Also to the editors’ credit, the issue somehow manages to feel both firmly rooted in the heartland, particularly here in Chambana, while catapulting us to lives and places far beyond.

Jess Tanck’s “A Geography of Sound” tackles the challenge of finding yourself in a landscape tha suffers from “the lack of a visual touchstone.” Asking: 

“In such a place, what locates you? A absent an atmosphere that clamors for the eye’s attention, what calls you to the preesnt? For me, the answer is sound. 

Sound carries in the midwest—especially in Champaign, Illinois. Here, without forest to buffet or hills to swallow noise, sound has a way of spilling in evrery direction, carried on the prairie wind.”

What follows ia deeply specific, yet still universal exploration of wind sounds: bells, sirens, cicadas, trains—just to name a few. Continuing the theme of local sounds is a series of three interviews with musicians who have found themselves at one time or another rooted in the Chambana prairie.  Here you’ll get to know Steve Lamos of American Football, Jazz trumpeter Tito Carrillo, and CJ Run, whose hope of ‘Influenc{ing} young artists to embrace every single part of themselves and to pour it into their art,” could serve as a mantra for the entire issue.  

The issues continued path through identity and self-acceptance takes on the struggle of body  non-conformity in Melanie Ritzenthaler’s short story “Little Finger.” In the character’s support group, she is one of the few with a little something extra (a 6th proto-finger). Throughout the narrative she shifts between seeing herself as “Little Finger,” “daughter,” and in the early stages of a first romantic relationship, “a woman.” Despite fantasies of extracting this something extra through a series of comical and horrifc means, the narrative begs the question, “who will she be when she is no longer ‘Little Finger’?”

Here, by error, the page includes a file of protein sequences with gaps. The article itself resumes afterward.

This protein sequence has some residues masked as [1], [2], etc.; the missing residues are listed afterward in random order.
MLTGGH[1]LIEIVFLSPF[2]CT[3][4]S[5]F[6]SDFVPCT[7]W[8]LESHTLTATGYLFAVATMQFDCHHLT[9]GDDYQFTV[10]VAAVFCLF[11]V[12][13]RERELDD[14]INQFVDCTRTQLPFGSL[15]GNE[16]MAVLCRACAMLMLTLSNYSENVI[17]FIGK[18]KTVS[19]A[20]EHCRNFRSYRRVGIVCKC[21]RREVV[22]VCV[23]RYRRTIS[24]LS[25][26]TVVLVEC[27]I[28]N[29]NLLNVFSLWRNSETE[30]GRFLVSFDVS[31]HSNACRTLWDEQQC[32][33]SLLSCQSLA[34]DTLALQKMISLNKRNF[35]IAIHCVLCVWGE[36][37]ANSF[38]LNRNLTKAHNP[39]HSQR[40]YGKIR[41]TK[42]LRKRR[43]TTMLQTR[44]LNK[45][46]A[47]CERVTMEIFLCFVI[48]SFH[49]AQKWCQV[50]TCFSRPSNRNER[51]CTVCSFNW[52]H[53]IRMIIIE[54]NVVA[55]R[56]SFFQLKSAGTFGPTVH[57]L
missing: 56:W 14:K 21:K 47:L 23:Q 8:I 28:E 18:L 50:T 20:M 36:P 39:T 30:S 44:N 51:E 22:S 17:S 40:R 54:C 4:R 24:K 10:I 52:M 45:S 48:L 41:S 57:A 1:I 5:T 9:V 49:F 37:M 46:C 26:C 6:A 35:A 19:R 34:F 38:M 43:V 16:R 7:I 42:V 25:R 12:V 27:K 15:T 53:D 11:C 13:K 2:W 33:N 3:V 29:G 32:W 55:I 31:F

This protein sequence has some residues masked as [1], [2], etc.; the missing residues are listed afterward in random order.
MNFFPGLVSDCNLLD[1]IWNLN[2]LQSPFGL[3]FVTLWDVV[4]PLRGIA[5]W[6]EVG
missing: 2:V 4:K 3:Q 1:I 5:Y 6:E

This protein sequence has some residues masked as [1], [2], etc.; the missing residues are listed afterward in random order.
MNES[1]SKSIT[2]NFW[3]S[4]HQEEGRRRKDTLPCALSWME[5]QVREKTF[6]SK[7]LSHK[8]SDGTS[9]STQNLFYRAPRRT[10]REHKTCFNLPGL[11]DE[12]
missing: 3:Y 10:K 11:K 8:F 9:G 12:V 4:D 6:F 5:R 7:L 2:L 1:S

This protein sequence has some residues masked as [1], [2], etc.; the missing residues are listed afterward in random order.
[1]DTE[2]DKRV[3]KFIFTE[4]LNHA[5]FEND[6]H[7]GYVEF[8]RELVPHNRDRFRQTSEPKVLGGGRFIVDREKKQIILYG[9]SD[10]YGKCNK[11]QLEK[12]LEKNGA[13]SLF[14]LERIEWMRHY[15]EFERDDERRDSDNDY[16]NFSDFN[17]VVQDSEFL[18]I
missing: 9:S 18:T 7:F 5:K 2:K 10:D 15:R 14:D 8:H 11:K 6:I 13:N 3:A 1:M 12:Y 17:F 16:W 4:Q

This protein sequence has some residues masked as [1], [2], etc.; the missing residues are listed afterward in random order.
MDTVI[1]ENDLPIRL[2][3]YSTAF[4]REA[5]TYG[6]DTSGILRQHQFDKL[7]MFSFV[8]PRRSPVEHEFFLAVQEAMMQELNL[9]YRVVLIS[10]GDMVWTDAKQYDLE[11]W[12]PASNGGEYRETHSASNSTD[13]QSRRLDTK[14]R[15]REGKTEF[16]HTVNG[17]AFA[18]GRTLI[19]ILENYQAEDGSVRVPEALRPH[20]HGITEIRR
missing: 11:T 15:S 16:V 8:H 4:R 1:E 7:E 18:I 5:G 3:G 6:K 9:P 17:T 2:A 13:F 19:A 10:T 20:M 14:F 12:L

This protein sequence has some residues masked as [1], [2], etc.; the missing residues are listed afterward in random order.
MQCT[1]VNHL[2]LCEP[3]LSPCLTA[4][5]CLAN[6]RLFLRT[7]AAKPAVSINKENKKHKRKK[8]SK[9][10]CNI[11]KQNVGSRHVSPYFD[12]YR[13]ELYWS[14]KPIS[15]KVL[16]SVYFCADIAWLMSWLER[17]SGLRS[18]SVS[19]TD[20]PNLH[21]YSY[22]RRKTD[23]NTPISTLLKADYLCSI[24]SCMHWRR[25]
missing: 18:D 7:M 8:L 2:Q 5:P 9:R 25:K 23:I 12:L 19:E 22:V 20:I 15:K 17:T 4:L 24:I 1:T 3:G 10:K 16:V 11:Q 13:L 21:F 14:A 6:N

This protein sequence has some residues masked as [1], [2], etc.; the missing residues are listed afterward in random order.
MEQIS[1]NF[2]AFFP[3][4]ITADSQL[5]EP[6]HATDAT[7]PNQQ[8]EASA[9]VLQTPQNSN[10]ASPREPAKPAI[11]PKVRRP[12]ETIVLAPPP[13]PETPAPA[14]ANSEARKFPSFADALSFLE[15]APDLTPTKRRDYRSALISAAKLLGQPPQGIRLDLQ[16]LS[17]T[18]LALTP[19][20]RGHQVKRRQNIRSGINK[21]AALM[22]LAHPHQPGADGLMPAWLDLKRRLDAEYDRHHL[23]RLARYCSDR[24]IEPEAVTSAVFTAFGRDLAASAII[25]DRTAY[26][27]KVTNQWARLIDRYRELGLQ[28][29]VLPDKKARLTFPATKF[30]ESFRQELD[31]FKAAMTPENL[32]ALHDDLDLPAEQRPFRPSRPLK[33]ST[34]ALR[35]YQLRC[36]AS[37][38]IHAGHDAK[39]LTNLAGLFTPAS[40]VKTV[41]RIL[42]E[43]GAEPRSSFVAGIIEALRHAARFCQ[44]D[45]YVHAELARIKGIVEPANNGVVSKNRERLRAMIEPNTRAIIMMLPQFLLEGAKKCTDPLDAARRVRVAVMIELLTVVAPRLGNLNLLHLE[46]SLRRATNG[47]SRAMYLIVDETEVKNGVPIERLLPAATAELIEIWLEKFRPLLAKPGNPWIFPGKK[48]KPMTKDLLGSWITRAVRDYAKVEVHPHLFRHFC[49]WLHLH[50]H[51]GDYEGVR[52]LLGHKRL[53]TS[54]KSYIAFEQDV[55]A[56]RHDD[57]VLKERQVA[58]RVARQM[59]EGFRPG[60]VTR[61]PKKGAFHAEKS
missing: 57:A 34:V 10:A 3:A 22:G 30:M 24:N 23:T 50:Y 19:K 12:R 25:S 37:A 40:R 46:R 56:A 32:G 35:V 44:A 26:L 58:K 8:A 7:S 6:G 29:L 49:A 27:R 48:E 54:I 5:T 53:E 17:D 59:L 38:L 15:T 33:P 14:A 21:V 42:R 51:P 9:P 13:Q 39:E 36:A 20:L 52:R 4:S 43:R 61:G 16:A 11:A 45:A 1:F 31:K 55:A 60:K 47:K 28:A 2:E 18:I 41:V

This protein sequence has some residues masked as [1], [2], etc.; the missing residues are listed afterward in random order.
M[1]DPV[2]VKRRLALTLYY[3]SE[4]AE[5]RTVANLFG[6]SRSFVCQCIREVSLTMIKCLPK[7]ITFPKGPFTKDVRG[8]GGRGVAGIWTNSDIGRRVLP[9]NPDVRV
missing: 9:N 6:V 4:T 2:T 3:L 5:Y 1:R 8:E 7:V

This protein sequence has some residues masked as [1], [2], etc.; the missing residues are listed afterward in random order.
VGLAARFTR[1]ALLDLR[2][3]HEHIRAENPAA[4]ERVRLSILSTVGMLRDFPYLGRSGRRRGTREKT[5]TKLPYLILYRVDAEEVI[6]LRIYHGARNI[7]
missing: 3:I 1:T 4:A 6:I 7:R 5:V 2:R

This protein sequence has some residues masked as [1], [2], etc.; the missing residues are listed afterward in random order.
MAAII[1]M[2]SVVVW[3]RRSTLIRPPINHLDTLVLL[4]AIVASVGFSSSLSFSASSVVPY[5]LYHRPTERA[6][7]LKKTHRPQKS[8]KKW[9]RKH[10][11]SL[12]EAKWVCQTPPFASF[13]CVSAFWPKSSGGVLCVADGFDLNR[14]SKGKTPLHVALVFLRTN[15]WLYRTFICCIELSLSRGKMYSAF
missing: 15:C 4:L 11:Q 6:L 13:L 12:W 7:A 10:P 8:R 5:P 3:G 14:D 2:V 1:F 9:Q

Jenny Molberg’s “A Self Portrait as Nothing,” pictured below, is pure Ninth Letter;  layout and photography reaching out and guiding the reader inside both a cerebral and visceral experience of a journey-to-self which yields “nothing in the shape of nothing.”

From its bold palette to its diverse range of art; this issue sizzles with heat in its various forms. Anger, fear, lust, desire (for meaning, for self-acceptance, for connection with others). And unlike those other summer beach reads, these stories and poems, these voices, familiar and strange, will stay with you past well past empathy Labor Day. 

Order your copy, and, check out additional online content at Ninth Letter’s website or follow them on Facebook or Twitter

All photos from the Ninth Letter website except fourth photo, which is from Debra Domal

Arts Editor